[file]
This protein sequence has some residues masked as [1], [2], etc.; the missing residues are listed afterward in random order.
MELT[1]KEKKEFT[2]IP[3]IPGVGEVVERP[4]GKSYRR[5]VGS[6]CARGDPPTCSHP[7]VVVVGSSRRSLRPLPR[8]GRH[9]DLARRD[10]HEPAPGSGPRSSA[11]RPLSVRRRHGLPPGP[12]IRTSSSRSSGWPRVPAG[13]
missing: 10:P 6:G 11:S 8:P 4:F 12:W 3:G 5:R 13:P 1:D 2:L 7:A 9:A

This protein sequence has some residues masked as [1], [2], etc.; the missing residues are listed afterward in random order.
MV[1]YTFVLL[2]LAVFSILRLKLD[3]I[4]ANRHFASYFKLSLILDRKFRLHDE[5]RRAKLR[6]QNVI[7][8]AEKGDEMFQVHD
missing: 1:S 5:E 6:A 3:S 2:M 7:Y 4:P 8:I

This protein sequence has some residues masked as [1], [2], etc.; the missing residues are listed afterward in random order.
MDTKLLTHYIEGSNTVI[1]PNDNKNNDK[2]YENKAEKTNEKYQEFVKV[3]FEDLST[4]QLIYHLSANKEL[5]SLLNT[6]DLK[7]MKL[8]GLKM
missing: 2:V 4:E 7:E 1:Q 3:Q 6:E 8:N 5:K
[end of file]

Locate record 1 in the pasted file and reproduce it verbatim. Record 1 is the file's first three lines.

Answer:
This protein sequence has some residues masked as [1], [2], etc.; the missing residues are listed afterward in random order.
MELT[1]KEKKEFT[2]IP[3]IPGVGEVVERP[4]GKSYRR[5]VGS[6]CARGDPPTCSHP[7]VVVVGSSRRSLRPLPR[8]GRH[9]DLARRD[10]HEPAPGSGPRSSA[11]RPLSVRRRHGLPPGP[12]IRTSSSRSSGWPRVPAG[13]
missing: 10:P 6:G 11:S 8:P 4:F 12:W 3:G 5:R 13:P 1:D 2:L 7:A 9:A